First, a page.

The city of Ferguson, Mo. has approved a deal with the federal government to revamp the court and law enforcement system after the area was exposed by the Department of Justice for using people of color as profit in its policing methods.
The 6-to-0 vote was finalized at the Ferguson City Council meeting Tuesday evening, The New York Times reports. The deal with the federal government is sure to enact several changes, such as reforms in the criminal justice system and improved relations between residents and the police. The Department of Justice’s investigation of the city came in the wake of unrest when former police officer Darren Wilson shot and killed unarmed teenager Michael Brown in August 2014.
During the investigation last year, the DOJ determined the city used predominately Black neighborhoods as profit centers of sorts, viewing the areas as “potential offenders and sources of revenue.” Emails from town officials supported the racial bias against Black residents.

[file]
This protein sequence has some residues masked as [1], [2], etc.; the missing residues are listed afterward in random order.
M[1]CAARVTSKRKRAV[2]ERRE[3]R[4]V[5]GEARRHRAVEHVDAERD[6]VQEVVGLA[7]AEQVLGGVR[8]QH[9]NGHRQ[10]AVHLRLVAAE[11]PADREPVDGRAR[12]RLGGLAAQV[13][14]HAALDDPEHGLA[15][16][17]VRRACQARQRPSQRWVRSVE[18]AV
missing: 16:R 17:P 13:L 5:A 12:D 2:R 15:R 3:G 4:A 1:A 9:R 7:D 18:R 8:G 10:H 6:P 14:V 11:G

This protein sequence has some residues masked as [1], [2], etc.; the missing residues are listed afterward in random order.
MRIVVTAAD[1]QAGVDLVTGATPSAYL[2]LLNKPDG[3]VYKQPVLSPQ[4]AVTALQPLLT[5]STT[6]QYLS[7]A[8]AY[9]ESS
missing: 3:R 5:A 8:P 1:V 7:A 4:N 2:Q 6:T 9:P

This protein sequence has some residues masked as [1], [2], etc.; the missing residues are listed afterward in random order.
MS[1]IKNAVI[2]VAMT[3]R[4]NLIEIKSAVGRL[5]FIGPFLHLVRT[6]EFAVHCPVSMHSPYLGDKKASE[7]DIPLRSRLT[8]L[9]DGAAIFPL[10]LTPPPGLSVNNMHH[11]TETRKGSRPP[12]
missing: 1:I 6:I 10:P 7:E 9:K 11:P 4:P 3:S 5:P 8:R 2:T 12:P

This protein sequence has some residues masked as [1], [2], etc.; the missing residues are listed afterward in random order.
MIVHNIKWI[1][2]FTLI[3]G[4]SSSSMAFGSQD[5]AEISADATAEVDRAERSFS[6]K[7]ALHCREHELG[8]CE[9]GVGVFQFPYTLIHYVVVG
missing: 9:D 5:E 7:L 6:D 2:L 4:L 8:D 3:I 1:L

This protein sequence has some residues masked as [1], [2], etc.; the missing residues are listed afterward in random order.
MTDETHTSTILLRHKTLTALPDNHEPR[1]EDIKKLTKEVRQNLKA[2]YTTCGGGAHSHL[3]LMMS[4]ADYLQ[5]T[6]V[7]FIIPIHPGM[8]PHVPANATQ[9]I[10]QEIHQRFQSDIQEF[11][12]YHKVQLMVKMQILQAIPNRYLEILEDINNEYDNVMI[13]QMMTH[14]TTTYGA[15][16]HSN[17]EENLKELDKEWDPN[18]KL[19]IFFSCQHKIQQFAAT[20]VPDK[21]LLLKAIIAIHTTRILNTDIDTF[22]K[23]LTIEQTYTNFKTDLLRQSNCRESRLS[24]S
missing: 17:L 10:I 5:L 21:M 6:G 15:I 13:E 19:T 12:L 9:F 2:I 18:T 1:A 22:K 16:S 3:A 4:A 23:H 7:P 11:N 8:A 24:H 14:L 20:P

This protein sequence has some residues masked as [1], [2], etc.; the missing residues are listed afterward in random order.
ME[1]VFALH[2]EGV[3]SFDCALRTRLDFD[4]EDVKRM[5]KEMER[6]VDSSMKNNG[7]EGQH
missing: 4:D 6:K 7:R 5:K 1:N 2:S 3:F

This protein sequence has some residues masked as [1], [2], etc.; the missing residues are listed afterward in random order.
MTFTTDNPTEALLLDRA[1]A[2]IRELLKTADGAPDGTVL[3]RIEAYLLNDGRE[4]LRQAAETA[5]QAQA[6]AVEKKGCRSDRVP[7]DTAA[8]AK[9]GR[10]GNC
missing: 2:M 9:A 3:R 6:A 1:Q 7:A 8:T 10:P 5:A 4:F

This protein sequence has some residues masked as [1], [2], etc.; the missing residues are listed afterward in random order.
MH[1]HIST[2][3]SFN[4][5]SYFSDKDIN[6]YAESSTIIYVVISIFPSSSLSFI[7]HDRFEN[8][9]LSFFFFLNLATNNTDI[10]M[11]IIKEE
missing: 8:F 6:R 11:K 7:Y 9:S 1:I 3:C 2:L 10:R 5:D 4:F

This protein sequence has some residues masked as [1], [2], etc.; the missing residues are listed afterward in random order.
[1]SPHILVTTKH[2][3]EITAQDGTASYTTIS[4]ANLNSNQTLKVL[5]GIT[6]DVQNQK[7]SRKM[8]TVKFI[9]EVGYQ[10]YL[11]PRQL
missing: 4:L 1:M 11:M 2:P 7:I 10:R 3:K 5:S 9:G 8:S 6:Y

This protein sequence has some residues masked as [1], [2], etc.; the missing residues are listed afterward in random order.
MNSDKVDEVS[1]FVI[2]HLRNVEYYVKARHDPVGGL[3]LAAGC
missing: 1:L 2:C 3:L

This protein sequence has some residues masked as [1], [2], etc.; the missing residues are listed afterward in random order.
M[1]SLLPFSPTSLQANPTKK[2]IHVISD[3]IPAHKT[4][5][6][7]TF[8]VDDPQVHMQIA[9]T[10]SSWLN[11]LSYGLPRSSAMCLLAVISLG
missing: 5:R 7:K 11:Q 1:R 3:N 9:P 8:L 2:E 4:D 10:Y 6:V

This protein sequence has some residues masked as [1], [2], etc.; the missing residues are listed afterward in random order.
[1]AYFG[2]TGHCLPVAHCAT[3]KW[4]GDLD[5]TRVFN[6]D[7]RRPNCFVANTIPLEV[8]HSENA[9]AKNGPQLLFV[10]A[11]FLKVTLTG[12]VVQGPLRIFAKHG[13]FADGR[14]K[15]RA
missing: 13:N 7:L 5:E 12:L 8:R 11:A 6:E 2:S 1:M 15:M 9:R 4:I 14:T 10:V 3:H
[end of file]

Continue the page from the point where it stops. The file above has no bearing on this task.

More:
Activists and Michael Brown Sr. were pleased with the vote. Brown Sr. embraced Mayor James Knowles III with thanks and relief that actual change was coming, nearly two years after his son’s death.
Via The Times:
“It’s beautiful,” Mr. Brown said in an interview. “It’s a good feeling. It let me know that, at the end of the day, you still have to make choices, and hopefully they’re the good choices.”
“The federal government now, and their monitor will oversee and watch and report back on the progress we’ve made,” Mr. Knowles said in an interview. “This is no longer me sitting at a meeting saying, ‘Look at all the stuff we did,’ and people saying, ‘Ah, you’re lying.’ That will really help us get past that level of distrust.”
Reforms include policies on stun guns, fleeing suspects in moving vehicles, and new standards for searches during routine stops. An independent monitor will also be employed to ensure the new standards are enacted.
Council members were previously worried that vast adjustments to the system would send them into bankruptcy. As a measure to avoid the crisis, a tax increase will be added to the city’s ballot in April.
SOURCE: New York Times | PHOTO CREDIT: Getty | VIDEO SOURCE: Inform